Listing 8. Example of encapsulation in Dart.

  01 // Library Animation.
  02 library animation;
  03 // Class publicly available anywhere.
  04 class Animation {
  05 // ...
  06 }
  07 // Class visible just inside the library.
  08 class _AnimationLibrary {
  09 // ...
  10 }
  11 // Variable publicly available anywhere.
  12 var animationSpeed;

The code shows an animation library with two classes and one variable. Class Animation and animationSpeed variable are public and therefore visible from outside the library. The _AnimationLibrary class is private and can only be used into the library. Public access can be controlled with the extensions show and hide in the import declaration. Use the following extension show with a specific class, which will be available within the library that is imported:

import 'animation.dart' the animation show Animation;
   main () {new animation.Animation (); }

The prefix animation in the import statement defines the namespace to import the animation.dart library. All members of animation.dart library are available in the global namespace prefix through this. Since the extension hide specified in the class will make that same inaccessible from within the library to which it was imported. This is interesting when we need a class to be only accessed from within the API itself, as security classes, databases connection, etc .:

import 'animation.dart' as animation hide Animation;
  main() { var speed = animation.animationSpeed; }

Functions and Closures

In Dart you can create functions via variable, that is, create a reference to a function and assign to a variable, as can be seen in Listing 9.

Listing 9. Function example with association of functions to variables.

  01 library function_var;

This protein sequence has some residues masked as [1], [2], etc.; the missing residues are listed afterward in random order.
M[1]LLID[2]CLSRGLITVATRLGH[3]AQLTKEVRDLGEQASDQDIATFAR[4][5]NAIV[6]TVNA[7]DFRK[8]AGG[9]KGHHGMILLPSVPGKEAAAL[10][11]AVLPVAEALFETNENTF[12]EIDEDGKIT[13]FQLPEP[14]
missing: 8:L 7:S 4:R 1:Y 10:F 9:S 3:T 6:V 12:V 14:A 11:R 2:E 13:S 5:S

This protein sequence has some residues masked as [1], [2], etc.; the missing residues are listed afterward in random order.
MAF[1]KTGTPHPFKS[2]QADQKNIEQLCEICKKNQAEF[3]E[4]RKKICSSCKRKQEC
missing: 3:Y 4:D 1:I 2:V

02     // Return sum of [a] and [b]
  03     sum(a, b) {
  04           return a + b;
  05     }
  06     // Operation
  07     var operation;
  08     void main() {
  09           // Assigns the reference to the [sum]
  10           operation = sum;
  11           // Run operation
  12           var result = operation(2, 1);
  13           print("Result is ${result}");
  14     }");
  15 }

The result is 3. Note that we create a simple function of the sum of two values and add the function to a variable (operation, line 10) calling it instead of the function sum(). In line 13, we print the sum. See the prints in the JavaScript console are made via print() method and the values to concatenate by operator ${}. Dart is still dealing with the passage functions as arguments to other functions; callback functions as a result of other (return) function, and can save data structures, such as vectors, for example.

The function can be created globally or within another function. A function that can be referenced with an access to the variables in your lexical scope is called closure. Let's look at the code in Listing 10.

Listing 10. Example of closure in Dart.

  01 library function_closure;
  02 
  03 // Function returns a closure.
  04 calculate(base) {
  05     // Counter
  06     var cont = 1;
  07     // Internal function - closure
  08     return () => print("Value is ${base + cont++}");
  09 }
  10 void main() {
  11     // The external function returns the internal
  12     var f = calculate(2);
  13     // Now we call closure
  14     f();
  15     f();
  16 }

The structure to create a closure is the same for the common functions. The difference is that the closure is created and returned from within an existing function. It works as an anonymous function that can be easily created without the need of any apparatus keywords to form the common functions. Note that in line 8, after creating the counter variable, we are associating the act of printing the sum and counter to an empty() function. The operator => is to make this association, very common in structures such as lambdas. After that, whenever we wanted to call this closure just return to a variable and make the call: f() (lines 14 and 15). In this example, the results will be 3 and 4, respectively.

Links

Official page of download Dart.

https://www.dartlang.org/downloads

Package Repository page Dart.

https://pub.dartlang.org/



Fabrí­cio Galdino is a software expert and has worked with IT analysis and business development for more than five years. It has extensive experience with testing, back and front-end technologies.